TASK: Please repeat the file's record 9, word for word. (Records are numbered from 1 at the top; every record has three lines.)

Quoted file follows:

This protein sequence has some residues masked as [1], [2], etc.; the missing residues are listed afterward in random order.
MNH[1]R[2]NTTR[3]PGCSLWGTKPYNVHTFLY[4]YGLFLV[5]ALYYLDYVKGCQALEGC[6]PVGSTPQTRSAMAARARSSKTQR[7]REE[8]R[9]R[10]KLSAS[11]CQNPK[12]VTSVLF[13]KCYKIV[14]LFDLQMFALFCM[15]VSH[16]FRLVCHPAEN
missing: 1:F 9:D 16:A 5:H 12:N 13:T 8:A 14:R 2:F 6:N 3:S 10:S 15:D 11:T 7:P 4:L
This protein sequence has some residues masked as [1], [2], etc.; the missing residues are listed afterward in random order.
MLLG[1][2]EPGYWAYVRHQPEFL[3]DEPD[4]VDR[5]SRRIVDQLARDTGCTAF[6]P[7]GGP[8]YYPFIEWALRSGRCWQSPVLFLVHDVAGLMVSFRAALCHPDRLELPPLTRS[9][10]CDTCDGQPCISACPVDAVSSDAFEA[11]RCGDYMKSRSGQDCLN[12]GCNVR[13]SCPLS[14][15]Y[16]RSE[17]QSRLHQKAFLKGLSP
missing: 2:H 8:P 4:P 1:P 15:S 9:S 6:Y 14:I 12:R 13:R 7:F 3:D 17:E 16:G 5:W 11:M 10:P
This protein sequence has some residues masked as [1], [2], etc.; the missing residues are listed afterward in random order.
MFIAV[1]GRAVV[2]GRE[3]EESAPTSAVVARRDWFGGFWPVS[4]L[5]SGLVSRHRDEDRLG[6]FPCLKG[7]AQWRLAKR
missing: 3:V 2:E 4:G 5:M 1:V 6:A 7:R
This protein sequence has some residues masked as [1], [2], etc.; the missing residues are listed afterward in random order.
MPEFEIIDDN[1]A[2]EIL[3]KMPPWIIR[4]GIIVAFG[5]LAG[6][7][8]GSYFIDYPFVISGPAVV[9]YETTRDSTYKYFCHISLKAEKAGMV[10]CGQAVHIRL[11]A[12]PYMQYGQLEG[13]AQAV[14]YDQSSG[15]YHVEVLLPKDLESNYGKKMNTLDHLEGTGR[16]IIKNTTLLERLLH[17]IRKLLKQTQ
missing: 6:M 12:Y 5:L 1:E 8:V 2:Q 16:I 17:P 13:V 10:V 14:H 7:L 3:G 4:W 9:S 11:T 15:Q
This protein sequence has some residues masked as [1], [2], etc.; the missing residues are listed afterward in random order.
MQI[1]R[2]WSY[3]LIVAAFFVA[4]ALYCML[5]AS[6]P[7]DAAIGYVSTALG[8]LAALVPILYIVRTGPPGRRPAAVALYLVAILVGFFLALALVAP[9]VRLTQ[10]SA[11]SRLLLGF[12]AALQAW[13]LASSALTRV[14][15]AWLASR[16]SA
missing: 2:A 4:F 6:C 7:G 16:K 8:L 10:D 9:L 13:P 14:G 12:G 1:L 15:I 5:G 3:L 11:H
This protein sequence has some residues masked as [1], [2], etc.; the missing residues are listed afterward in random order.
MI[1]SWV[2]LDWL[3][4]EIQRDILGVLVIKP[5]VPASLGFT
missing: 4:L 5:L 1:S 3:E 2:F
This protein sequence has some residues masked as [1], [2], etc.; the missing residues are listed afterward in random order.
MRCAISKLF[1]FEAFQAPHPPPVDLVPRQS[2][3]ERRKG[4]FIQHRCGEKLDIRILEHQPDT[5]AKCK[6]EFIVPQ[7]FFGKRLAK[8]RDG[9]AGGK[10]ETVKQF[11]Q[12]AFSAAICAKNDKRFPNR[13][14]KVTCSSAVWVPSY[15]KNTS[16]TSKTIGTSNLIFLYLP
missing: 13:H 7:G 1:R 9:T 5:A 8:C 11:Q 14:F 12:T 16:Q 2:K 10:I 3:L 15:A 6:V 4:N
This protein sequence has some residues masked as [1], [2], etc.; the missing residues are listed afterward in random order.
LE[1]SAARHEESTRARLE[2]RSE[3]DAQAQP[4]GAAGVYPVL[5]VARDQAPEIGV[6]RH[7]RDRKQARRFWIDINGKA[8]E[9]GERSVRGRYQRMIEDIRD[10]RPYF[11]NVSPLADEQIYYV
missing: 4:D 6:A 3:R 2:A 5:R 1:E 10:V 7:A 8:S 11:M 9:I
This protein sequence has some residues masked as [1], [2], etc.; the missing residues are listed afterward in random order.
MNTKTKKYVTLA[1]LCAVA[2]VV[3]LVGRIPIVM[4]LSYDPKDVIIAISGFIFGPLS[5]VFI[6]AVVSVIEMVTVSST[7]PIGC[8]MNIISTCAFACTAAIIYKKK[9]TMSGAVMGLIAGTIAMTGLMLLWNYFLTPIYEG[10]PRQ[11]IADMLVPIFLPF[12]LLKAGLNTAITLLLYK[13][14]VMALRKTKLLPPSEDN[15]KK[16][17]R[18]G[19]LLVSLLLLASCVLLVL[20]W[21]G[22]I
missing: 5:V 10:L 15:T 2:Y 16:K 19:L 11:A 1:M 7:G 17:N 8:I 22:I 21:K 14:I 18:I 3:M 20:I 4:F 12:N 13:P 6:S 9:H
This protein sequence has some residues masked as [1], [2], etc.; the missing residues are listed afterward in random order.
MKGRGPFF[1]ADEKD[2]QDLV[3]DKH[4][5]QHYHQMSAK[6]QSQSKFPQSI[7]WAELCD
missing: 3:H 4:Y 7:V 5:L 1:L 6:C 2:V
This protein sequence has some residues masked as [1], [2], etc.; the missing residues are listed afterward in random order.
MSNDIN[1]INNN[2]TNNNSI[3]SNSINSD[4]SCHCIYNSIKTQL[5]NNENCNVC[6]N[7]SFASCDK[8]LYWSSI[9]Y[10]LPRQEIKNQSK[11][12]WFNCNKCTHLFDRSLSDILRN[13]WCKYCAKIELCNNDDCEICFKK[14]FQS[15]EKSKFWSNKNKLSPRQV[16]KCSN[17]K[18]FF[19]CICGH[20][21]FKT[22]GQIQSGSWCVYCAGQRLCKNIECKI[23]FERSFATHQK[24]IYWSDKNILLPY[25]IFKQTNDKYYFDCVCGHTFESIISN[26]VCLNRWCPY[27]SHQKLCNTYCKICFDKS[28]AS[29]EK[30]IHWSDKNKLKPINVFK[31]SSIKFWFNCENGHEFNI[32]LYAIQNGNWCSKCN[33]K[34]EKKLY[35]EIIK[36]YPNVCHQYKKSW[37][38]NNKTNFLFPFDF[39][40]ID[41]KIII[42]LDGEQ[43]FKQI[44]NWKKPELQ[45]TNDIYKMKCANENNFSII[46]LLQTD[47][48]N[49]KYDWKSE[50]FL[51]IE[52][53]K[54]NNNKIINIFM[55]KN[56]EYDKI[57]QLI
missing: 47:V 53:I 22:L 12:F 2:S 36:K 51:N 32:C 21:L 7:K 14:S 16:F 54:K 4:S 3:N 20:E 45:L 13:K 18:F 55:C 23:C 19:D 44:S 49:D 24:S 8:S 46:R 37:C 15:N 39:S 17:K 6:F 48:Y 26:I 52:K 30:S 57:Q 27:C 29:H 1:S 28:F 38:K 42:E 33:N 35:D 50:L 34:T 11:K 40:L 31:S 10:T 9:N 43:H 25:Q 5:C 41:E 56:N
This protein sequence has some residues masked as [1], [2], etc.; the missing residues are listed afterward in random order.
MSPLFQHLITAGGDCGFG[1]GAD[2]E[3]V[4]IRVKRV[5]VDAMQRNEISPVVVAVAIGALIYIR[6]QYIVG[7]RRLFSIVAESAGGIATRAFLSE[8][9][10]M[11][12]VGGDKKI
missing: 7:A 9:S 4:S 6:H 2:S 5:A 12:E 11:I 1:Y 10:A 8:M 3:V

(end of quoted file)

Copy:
This protein sequence has some residues masked as [1], [2], etc.; the missing residues are listed afterward in random order.
MNTKTKKYVTLA[1]LCAVA[2]VV[3]LVGRIPIVM[4]LSYDPKDVIIAISGFIFGPLS[5]VFI[6]AVVSVIEMVTVSST[7]PIGC[8]MNIISTCAFACTAAIIYKKK[9]TMSGAVMGLIAGTIAMTGLMLLWNYFLTPIYEG[10]PRQ[11]IADMLVPIFLPF[12]LLKAGLNTAITLLLYK[13][14]VMALRKTKLLPPSEDN[15]KK[16][17]R[18]G[19]LLVSLLLLASCVLLVL[20]W[21]G[22]I
missing: 5:V 10:L 15:T 2:Y 16:K 19:L 11:A 1:M 7:G 17:N 8:I 22:I 21:K 14:I 18:I 3:M 20:I 4:F 12:N 13:P 6:S 9:H